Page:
It’s incredible how small the information security world is. When you start meeting people and tell them you know Dave Speeler, and they reply, “Oh yeah, I know Dave,” you realize that it’s not six degrees of Kevin Bacon, it’s two degrees of Kevin Mitnick. Networking and building relationships are vital in any industry, but within the infosec community, it’s even more critical. Over the years, I’ve heard stories from other professionals who were able to get a position from someone they met and had been colleagues with for years. I know from experience of meeting a lot of people over the years that a select few have helped me get new positions to grow my career. It’s often not as easy as meeting someone one day and expecting to get a position through them the next day. It can take some time to cultivate that relationship. Like a garden, it doesn’t grow overnight. It takes time to develop and grow. Your networking and relationships in the industry will help you after you’ve earned the certifications, degrees, and experience to land that next dream role.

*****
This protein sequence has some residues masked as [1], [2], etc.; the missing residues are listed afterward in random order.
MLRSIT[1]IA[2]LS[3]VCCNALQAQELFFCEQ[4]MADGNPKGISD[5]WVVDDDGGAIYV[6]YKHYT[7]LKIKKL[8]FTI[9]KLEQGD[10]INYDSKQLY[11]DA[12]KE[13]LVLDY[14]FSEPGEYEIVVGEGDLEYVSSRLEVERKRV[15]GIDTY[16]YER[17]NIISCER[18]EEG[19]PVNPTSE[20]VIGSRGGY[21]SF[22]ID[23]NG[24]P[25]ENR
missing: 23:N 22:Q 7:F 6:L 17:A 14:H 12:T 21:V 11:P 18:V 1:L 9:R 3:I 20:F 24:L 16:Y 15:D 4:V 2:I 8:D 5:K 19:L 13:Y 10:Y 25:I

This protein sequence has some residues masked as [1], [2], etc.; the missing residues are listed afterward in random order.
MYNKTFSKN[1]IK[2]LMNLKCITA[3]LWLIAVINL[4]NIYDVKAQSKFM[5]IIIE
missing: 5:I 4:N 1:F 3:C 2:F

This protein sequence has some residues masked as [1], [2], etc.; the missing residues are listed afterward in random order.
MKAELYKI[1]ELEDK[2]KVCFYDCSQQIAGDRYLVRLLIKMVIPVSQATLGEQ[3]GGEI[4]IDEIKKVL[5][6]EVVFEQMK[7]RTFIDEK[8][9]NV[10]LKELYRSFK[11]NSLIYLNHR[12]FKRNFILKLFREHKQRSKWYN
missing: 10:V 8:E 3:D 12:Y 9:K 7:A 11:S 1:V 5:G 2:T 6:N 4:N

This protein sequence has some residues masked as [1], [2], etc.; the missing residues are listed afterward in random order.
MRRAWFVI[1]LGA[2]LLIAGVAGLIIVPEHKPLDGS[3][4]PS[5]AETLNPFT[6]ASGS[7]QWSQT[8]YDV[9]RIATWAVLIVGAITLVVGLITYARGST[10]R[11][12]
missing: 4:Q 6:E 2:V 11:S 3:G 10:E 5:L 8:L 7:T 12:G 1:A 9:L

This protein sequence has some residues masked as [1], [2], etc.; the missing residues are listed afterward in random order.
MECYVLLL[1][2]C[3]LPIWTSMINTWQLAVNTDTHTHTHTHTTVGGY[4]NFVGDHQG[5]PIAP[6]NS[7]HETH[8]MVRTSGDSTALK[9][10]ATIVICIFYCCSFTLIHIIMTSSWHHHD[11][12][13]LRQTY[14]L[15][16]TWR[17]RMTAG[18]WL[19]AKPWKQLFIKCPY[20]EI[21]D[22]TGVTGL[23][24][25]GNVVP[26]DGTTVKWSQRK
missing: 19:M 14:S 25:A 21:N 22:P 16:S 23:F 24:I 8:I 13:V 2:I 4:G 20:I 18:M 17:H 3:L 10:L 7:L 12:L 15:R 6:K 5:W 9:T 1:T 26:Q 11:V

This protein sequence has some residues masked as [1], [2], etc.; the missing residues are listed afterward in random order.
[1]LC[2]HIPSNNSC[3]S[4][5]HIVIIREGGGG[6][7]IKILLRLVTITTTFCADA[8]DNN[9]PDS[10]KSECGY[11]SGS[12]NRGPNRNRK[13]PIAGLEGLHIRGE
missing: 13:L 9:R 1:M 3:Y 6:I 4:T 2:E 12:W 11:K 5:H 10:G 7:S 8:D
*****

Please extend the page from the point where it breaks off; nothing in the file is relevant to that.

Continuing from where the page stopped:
Certs, Degrees, Experience